If you want to protect your investments, vote smart — and don’t let anyone snooker (a British term meaning ‘con’) you.  Paul Krugman in the NY Times — a Princeton economist — is one of the more trustworthy voices these days — and his is not in an optimistic mode right now:



Ed Kent]



Last Updated: Wednesday, 28 February 2007, 13:13 GMT

World stock slump hits second day
The markets were surprised by the speed and size of recent declines
Worldwide share prices have continued to fall, triggered by Tuesday’s 9% losses on the Shanghai stock market.

The UK’s FTSE 100 index fell 1.2% by midday trading. That took declines in the past two sessions to 3.4% and knocked £55bn off its total value.

France’s Cac 40 index dropped by 1.1% and Germany’s Dax lost 1%. Earlier, markets in Asia, Australia and India had all suffered substantial losses.

Investors are questioning the outlook for economic and earnings growth.

The current global stock sell-off was fuelled by speculation that China’s government would try to clamp down on illegal share trading and might impose a capital gains tax on stock market earnings.

Stock prices and indexes had climbed to record levels in a number of key world markets, prompting some analysts to fear that shares may have gone too high, too fast.

After a flurry of activity at the start of trading and a large drop, the FTSE 100 rebounded slightly and was recently 61.80 points lower at 6,224.30.

In Japan, the Nikkei 225 share index closed down 515.8, or 2.9%, lower at 17,604.1, while in Hong Kong the Hang Seng index fell 496.36, or 2.5%, to 19,716.5.

More declines?

The question facing many investors is how far and how long the fall in prices will last and whether or not the bull run that has driven stocks and indexes higher has now broken.

“I see it as a correction within a bull market,” said James Hong, head of equity derivatives trading at Dresdner Kleinwort.

This sort of move by the market is a little worrying, and it looks like it has been caused by a build-up of concerns in recent days
Angus Campbell, Finspreads

Send us your experiences
Q&A: World stocks slump

“We were looking for some sort of correction overall. It is a little bit surprising to have it all happen at the same time.”

Even if a market’s upwards trend is not broken, a market correction can still be significant, analysts said.

In May last year, the UK’s FTSE 100 lost more than 9% as concerns about high oil prices and political global instability combined to impact on world markets.

Wide impact

China has been one of the main emerging markets for many investors, and its main stock index had more than doubled in value during the past year.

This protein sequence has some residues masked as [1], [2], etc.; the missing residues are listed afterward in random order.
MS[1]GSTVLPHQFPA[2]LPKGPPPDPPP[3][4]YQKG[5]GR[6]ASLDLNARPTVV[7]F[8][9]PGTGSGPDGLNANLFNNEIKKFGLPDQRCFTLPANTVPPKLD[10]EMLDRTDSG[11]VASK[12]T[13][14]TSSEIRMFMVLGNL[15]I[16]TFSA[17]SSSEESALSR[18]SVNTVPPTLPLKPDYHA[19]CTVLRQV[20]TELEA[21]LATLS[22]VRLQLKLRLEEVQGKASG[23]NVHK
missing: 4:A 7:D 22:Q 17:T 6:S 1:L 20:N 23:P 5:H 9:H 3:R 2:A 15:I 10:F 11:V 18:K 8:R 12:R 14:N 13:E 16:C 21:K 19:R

At the same time, key indexes in Asia such as Japan’s Nikkei 225 were pushing to their highest levels in seven years.

Some analysts fear the fall in share prices may last a number of weeks rather than days.

“This sort of move by the market is a little worrying, and it looks like it has been caused by a build-up of concerns in recent days,” said Angus Campbell, a trader at Finspreads.

“Memories of last May’s correction have sent shivers through investors’ spines as many market participants have used futures contracts to run for cover.”

The worries hammered China’s Shanghai index by nearly 9% on Tuesday, giving it its worst day in a decade.

Bounce back?

The China wobble rippled out across Europe on Tuesday, and hit the US later in the day where it coupled with disappointing economic figures to push the Dow Jones 3.3% lower by the close of trading.

The shocks of the market correction set off by China are still being felt around the world as the hangover continues
Matthew Bristow, Pacific Continental Securities

Asian markets picked up on this negative sentiment, and India’s Sensex fell more than 3.8% on Wednesday.

Australia’s main stock index shed as much as 3.5% and at one point was trading at a five-week low, before closing down 2.7%.

Despite the declines, by lunchtime on Wednesday there were signs of a recovery in the US markets and stock futures indicated that the key indexes would open higher.

A lot will depend on the strength of the US economic figures due out later today, analysts said.

“The shocks of the market correction set off by China are still being felt around the world as the hangover continues to dampen investor mood,” said Matthew Bristow of Pacific Continental Securities.

“This will mean that investors will be more critical of economic data as the current state of the economy is still of uncertainty and the perfect storm caused panic within the markets,” he added.

“A war is just if there is no alternative, and the resort to arms is legitimate if they represent your last hope.” (Livy cited by Machiavelli)

Ed Kent  718-951-5324 (voice mail only) [blind copies]